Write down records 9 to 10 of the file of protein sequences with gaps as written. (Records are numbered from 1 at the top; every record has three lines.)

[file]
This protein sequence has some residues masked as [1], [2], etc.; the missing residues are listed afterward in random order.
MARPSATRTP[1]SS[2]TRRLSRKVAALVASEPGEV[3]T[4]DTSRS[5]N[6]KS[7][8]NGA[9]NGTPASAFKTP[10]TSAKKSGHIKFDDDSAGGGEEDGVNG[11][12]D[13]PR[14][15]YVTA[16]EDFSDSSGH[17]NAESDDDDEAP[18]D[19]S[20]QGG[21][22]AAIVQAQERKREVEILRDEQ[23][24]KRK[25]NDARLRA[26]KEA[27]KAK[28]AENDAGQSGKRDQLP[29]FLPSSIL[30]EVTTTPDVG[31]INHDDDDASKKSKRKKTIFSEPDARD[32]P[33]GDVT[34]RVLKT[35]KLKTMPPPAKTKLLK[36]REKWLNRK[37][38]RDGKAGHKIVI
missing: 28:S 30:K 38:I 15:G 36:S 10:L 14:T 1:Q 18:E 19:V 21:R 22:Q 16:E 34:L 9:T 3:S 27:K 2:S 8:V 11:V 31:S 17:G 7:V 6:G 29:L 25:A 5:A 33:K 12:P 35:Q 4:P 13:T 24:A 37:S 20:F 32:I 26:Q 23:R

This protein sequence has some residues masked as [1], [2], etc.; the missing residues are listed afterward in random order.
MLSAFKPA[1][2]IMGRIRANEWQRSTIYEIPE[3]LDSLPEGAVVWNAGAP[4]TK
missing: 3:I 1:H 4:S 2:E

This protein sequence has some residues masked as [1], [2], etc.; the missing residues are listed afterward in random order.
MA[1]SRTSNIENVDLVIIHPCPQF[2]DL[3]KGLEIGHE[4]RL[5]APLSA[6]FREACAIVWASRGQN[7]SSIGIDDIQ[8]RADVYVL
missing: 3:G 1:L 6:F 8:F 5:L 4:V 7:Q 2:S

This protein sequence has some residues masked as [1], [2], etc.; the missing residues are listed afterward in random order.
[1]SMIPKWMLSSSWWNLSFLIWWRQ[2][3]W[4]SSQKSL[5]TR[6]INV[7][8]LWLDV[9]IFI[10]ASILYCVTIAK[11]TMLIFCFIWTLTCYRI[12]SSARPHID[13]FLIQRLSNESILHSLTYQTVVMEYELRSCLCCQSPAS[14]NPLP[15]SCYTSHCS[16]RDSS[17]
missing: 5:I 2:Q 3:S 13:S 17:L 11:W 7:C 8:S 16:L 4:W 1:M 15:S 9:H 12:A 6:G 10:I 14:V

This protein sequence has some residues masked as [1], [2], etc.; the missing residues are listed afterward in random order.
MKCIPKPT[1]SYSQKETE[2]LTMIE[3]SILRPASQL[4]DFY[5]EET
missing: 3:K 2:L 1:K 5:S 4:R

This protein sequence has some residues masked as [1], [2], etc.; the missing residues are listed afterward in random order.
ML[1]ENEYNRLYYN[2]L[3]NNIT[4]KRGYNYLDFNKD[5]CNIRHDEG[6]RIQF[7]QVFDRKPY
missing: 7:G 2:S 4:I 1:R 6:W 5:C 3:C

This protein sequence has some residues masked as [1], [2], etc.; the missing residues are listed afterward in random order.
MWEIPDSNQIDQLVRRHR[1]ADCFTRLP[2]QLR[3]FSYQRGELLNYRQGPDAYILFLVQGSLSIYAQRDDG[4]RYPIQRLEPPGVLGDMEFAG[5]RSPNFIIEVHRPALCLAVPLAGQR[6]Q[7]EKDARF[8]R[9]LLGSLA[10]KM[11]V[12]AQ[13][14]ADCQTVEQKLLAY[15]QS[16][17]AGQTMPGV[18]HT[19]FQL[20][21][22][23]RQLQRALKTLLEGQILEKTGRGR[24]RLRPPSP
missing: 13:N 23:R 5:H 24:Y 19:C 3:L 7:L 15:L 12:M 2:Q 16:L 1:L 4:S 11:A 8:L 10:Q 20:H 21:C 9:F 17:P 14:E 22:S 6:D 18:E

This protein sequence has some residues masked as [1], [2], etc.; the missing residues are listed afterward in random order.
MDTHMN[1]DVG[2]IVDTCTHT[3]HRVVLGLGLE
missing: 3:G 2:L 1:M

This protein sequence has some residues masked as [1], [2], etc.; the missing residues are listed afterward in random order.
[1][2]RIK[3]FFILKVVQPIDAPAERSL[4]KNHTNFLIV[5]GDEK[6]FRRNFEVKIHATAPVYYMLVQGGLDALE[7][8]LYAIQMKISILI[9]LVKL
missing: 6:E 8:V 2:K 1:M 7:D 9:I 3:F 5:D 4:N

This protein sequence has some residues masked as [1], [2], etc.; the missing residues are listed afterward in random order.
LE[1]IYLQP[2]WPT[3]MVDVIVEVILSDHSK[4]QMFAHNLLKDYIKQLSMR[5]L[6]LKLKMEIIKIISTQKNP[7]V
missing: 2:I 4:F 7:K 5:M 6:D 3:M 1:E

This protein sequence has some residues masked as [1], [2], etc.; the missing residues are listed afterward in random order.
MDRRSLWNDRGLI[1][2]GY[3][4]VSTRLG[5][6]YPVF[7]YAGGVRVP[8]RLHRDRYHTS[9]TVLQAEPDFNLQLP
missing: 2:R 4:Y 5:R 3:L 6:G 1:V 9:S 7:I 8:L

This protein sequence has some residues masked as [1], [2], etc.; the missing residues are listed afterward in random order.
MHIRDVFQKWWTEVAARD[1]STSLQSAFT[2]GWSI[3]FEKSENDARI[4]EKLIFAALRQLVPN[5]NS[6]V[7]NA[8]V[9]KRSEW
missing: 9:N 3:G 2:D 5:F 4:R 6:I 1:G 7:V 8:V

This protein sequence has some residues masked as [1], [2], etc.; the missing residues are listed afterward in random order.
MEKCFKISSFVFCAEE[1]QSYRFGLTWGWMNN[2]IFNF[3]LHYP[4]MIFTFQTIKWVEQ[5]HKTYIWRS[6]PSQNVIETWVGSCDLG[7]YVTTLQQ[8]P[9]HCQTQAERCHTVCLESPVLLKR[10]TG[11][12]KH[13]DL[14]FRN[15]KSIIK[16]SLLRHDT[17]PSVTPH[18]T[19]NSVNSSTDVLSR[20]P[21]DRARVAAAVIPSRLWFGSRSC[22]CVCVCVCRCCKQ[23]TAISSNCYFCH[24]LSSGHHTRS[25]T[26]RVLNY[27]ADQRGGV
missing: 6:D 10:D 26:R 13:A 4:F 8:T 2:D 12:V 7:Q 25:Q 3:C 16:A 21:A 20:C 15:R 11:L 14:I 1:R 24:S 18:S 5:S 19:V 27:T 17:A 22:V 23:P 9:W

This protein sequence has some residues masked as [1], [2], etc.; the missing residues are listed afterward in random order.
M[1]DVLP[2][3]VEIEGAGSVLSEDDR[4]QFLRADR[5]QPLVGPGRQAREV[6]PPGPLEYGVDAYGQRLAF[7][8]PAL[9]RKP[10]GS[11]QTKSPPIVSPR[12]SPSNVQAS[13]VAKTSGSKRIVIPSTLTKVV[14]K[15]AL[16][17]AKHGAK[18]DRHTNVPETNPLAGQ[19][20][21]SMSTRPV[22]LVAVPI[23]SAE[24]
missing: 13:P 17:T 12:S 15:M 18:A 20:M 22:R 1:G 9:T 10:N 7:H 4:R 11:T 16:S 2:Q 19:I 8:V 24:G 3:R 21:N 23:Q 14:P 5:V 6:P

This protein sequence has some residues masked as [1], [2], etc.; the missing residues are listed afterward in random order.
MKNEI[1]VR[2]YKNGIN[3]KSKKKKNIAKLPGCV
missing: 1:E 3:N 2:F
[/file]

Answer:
This protein sequence has some residues masked as [1], [2], etc.; the missing residues are listed afterward in random order.
[1][2]RIK[3]FFILKVVQPIDAPAERSL[4]KNHTNFLIV[5]GDEK[6]FRRNFEVKIHATAPVYYMLVQGGLDALE[7][8]LYAIQMKISILI[9]LVKL
missing: 6:E 8:V 2:K 1:M 7:D 9:I 3:F 5:D 4:N

This protein sequence has some residues masked as [1], [2], etc.; the missing residues are listed afterward in random order.
LE[1]IYLQP[2]WPT[3]MVDVIVEVILSDHSK[4]QMFAHNLLKDYIKQLSMR[5]L[6]LKLKMEIIKIISTQKNP[7]V
missing: 2:I 4:F 7:K 5:M 6:D 3:M 1:E